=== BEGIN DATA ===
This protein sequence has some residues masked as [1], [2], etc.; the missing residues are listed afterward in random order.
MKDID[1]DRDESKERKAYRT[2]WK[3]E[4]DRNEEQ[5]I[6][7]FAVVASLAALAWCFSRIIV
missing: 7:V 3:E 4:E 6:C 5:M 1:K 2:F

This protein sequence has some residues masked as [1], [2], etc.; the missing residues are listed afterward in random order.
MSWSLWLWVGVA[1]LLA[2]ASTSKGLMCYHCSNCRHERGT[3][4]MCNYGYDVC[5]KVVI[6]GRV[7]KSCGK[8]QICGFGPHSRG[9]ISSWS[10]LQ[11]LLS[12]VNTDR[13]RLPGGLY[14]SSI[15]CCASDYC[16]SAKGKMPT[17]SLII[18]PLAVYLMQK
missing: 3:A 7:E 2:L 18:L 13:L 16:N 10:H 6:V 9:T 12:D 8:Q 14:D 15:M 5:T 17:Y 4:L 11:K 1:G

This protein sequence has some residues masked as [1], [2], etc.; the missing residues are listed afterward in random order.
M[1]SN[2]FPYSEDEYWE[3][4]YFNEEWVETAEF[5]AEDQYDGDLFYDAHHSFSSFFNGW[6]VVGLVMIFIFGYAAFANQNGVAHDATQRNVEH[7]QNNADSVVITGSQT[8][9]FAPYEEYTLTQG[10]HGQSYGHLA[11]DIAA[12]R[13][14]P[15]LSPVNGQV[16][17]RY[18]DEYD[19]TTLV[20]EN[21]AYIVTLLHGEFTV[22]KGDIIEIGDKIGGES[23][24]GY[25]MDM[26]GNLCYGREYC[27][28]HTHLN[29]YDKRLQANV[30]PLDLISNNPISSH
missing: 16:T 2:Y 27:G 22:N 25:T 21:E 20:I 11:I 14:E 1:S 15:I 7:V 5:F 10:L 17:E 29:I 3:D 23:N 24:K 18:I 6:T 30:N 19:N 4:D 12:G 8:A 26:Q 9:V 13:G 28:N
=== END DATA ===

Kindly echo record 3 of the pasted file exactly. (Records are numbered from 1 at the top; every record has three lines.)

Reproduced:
This protein sequence has some residues masked as [1], [2], etc.; the missing residues are listed afterward in random order.
M[1]SN[2]FPYSEDEYWE[3][4]YFNEEWVETAEF[5]AEDQYDGDLFYDAHHSFSSFFNGW[6]VVGLVMIFIFGYAAFANQNGVAHDATQRNVEH[7]QNNADSVVITGSQT[8][9]FAPYEEYTLTQG[10]HGQSYGHLA[11]DIAA[12]R[13][14]P[15]LSPVNGQV[16][17]RY[18]DEYD[19]TTLV[20]EN[21]AYIVTLLHGEFTV[22]KGDIIEIGDKIGGES[23][24]GY[25]MDM[26]GNLCYGREYC[27][28]HTHLN[29]YDKRLQANV[30]PLDLISNNPISSH
missing: 16:T 2:Y 27:G 22:N 25:T 21:E 20:I 11:I 14:E 1:S 15:I 7:V 5:F 10:L 17:E 29:I 3:D 23:N 24:K 18:I 6:T 30:N 19:N 4:D 12:G 8:A 26:Q 9:V 13:G 28:N